MANILA - The vetting process of prisoners applying for early release under the law's good conduct time allowance (GCTA) needs to be amended as nearly 2,000 heinous crime convicts have benefited from the system, a lawmaker said on Tuesday.
"Because if they just followed the law it would be clear there would be no controversy. No release of heinous crime offenders so there will be no problem," Cagayan de Oro Rep. Rufus Rodriguez told ANC's Headstart.
Rodriguez was one of the authors of the GCTA law.
In a Senate hearing on the GCTA law on Monday, Bureau of Corrections chief Nicanor Faeldon confirmed the release of 3 men convicted for the 1997 murder of Chiong sisters Marijoy and Jacqueline in Cebu.
The implementation of Republic Act 10592, which in 2013 expanded the computation of the GCTA to include detention time, has been under intense scrutiny lately after the justice department said convicted rapist-killer Antonio Sanchez may be released from imprisonment because of supposed good behavior.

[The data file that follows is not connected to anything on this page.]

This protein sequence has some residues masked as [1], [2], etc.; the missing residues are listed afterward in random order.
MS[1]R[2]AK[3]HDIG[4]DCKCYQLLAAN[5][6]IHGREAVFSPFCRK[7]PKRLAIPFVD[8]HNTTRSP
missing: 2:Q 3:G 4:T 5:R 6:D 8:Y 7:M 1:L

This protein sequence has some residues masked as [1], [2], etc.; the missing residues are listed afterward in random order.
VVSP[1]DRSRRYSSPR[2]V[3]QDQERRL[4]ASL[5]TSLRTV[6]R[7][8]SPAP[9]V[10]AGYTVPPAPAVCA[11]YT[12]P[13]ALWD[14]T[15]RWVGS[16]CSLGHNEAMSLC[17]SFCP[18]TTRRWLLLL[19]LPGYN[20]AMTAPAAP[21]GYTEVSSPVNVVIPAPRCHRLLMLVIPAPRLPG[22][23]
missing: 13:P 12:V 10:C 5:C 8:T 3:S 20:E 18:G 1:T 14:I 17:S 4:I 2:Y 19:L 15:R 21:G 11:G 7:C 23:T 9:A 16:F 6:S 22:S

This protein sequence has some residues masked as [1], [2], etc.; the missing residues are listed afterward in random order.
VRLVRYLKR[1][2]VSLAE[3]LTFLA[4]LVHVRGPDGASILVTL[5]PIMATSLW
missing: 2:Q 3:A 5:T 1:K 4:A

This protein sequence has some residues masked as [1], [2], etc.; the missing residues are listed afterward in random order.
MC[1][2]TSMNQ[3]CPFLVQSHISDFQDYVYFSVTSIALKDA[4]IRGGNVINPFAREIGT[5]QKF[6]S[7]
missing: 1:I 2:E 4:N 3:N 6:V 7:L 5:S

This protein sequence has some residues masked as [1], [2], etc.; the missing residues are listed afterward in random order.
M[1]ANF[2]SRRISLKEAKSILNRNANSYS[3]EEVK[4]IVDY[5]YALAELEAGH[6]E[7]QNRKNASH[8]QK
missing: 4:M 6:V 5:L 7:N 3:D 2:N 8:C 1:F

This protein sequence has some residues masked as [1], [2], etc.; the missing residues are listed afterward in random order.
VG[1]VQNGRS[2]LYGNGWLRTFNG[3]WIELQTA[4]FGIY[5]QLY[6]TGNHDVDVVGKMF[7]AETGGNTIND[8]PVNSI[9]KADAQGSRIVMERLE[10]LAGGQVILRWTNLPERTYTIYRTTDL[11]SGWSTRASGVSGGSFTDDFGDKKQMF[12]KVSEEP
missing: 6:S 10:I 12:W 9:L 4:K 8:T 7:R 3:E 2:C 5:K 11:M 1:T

“What was clearly abused was discretion of the Bureau of Corrections. Mr. Faeldon clearly violated discretion and violated exactly the provisions of the law. There was no transparency, that brings us to the issue of corruption,” Rodriguez said.
Rodriguez said that after what happened at the BuCor, the vetting process should go all the way to the Office of the President.
"If the Office of the President grants pardon, which may also be conditional, this (GCTA) is a release. You're a free man. This is even a bigger benefit than pardon. Pardon can have a conditional one, good if its absolute. Parole may condition. But this one, you are considered to have served your sentence fully. That is what we have," he said.
A total of 1,914 prisoners convicted of heinous crimes have been granted early release since 2014 under the GCTA law, BuCor data showed. Under the Revised Penal Code, any release order granted cannot be revoked.
"In the spirit of the law, in the intent of the law there will be no good conduct time allowance to all of those charged with heinous crimes," Rodriguez said.
He added that for transparency, the bureau should have published the names of prisoners already released and even those applying for early release under the GCTA.
"We need, therefore, a transparency by announcing the applicants and then there will be a review of the Secretary of Justice," Rodriguez said.
Names of applicants' should be published and uploaded in the internet. The bureau also has to write to the victims' families and allow them the time to protest or to give their comment.
"Our only purpose is to make sure nothing is left unturned. We should go to these two kinds of vetting first from the Secretary of Justice then Office of the President," he said.